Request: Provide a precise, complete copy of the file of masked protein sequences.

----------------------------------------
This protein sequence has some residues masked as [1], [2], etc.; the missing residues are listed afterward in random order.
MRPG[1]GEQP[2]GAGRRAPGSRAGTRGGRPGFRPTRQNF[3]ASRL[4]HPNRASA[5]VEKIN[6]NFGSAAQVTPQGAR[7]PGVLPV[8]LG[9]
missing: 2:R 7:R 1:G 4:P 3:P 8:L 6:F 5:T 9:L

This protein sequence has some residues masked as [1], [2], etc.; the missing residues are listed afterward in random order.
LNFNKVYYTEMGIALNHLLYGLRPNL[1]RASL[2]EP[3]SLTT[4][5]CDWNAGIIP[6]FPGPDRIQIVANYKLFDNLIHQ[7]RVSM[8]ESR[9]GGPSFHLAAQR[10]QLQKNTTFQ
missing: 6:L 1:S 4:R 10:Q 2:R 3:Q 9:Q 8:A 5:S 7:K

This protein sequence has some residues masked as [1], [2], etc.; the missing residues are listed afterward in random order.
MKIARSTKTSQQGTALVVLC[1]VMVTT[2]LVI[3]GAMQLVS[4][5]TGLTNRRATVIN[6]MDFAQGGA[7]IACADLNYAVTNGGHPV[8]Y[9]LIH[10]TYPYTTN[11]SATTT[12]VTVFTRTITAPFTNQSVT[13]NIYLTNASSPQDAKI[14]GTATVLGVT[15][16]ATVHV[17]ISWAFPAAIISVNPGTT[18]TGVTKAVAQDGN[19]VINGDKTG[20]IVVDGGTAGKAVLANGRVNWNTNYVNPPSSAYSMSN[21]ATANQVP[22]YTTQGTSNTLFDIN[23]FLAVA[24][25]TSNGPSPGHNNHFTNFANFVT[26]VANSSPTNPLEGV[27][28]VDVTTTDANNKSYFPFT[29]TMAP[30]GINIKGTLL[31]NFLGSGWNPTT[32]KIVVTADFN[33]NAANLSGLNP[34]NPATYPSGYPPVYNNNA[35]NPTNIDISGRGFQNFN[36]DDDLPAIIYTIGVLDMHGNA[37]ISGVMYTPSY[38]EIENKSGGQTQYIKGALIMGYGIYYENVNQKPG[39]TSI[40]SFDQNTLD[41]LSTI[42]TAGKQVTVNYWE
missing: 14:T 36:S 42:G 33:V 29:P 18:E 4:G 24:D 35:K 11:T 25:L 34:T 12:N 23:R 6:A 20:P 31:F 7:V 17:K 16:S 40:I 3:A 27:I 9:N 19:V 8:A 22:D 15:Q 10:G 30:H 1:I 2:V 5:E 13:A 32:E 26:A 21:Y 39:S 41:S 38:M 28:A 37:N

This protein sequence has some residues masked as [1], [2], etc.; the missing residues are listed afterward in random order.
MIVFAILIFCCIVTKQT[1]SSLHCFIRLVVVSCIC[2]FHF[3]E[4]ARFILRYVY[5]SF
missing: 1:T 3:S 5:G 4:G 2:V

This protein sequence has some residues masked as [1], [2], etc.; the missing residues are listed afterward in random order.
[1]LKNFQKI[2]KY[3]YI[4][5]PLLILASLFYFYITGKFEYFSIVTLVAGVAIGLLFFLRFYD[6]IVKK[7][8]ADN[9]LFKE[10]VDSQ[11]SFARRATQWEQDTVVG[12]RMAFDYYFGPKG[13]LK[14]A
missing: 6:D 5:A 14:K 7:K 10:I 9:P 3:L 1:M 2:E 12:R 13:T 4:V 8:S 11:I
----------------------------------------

This protein sequence has some residues masked as [1], [2], etc.; the missing residues are listed afterward in random order.
MRPG[1]GEQP[2]GAGRRAPGSRAGTRGGRPGFRPTRQNF[3]ASRL[4]HPNRASA[5]VEKIN[6]NFGSAAQVTPQGAR[7]PGVLPV[8]LG[9]
missing: 2:R 7:R 1:G 4:P 3:P 8:L 6:F 5:T 9:L

This protein sequence has some residues masked as [1], [2], etc.; the missing residues are listed afterward in random order.
LNFNKVYYTEMGIALNHLLYGLRPNL[1]RASL[2]EP[3]SLTT[4][5]CDWNAGIIP[6]FPGPDRIQIVANYKLFDNLIHQ[7]RVSM[8]ESR[9]GGPSFHLAAQR[10]QLQKNTTFQ
missing: 6:L 1:S 4:R 10:Q 2:R 3:Q 9:Q 8:A 5:S 7:K

This protein sequence has some residues masked as [1], [2], etc.; the missing residues are listed afterward in random order.
MKIARSTKTSQQGTALVVLC[1]VMVTT[2]LVI[3]GAMQLVS[4][5]TGLTNRRATVIN[6]MDFAQGGA[7]IACADLNYAVTNGGHPV[8]Y[9]LIH[10]TYPYTTN[11]SATTT[12]VTVFTRTITAPFTNQSVT[13]NIYLTNASSPQDAKI[14]GTATVLGVT[15][16]ATVHV[17]ISWAFPAAIISVNPGTT[18]TGVTKAVAQDGN[19]VINGDKTG[20]IVVDGGTAGKAVLANGRVNWNTNYVNPPSSAYSMSN[21]ATANQVP[22]YTTQGTSNTLFDIN[23]FLAVA[24][25]TSNGPSPGHNNHFTNFANFVT[26]VANSSPTNPLEGV[27][28]VDVTTTDANNKSYFPFT[29]TMAP[30]GINIKGTLL[31]NFLGSGWNPTT[32]KIVVTADFN[33]NAANLSGLNP[34]NPATYPSGYPPVYNNNA[35]NPTNIDISGRGFQNFN[36]DDDLPAIIYTIGVLDMHGNA[37]ISGVMYTPSY[38]EIENKSGGQTQYIKGALIMGYGIYYENVNQKPG[39]TSI[40]SFDQNTLD[41]LSTI[42]TAGKQVTVNYWE
missing: 14:T 36:S 42:G 33:V 29:P 18:E 4:G 24:D 35:K 11:T 25:L 34:T 12:N 23:R 6:A 20:P 31:F 7:V 17:K 16:S 40:I 3:A 27:I 9:N 19:V 8:A 22:D 15:Q 10:G 30:H 1:I 2:V 5:E 13:A 32:E 26:A 21:Y 39:S 41:S 38:M 28:A 37:N

This protein sequence has some residues masked as [1], [2], etc.; the missing residues are listed afterward in random order.
MIVFAILIFCCIVTKQT[1]SSLHCFIRLVVVSCIC[2]FHF[3]E[4]ARFILRYVY[5]SF
missing: 1:T 3:S 5:G 4:G 2:V

This protein sequence has some residues masked as [1], [2], etc.; the missing residues are listed afterward in random order.
[1]LKNFQKI[2]KY[3]YI[4][5]PLLILASLFYFYITGKFEYFSIVTLVAGVAIGLLFFLRFYD[6]IVKK[7][8]ADN[9]LFKE[10]VDSQ[11]SFARRATQWEQDTVVG[12]RMAFDYYFGPKG[13]LK[14]A
missing: 6:D 5:A 14:K 7:K 10:I 9:P 3:L 1:M 2:E 12:R 13:T 4:V 8:S 11:I